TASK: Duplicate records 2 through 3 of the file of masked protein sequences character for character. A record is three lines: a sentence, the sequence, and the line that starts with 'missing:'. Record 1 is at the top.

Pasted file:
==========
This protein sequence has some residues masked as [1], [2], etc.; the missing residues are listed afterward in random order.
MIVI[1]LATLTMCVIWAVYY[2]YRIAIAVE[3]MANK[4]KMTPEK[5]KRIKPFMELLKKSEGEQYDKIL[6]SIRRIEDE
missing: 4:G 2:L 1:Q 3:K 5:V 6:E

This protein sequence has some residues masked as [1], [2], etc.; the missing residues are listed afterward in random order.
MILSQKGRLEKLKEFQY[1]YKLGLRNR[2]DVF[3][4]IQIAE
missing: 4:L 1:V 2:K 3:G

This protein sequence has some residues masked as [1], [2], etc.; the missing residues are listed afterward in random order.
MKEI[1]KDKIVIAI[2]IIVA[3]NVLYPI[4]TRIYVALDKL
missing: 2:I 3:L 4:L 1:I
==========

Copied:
This protein sequence has some residues masked as [1], [2], etc.; the missing residues are listed afterward in random order.
MILSQKGRLEKLKEFQY[1]YKLGLRNR[2]DVF[3][4]IQIAE
missing: 4:L 1:V 2:K 3:G

This protein sequence has some residues masked as [1], [2], etc.; the missing residues are listed afterward in random order.
MKEI[1]KDKIVIAI[2]IIVA[3]NVLYPI[4]TRIYVALDKL
missing: 2:I 3:L 4:L 1:I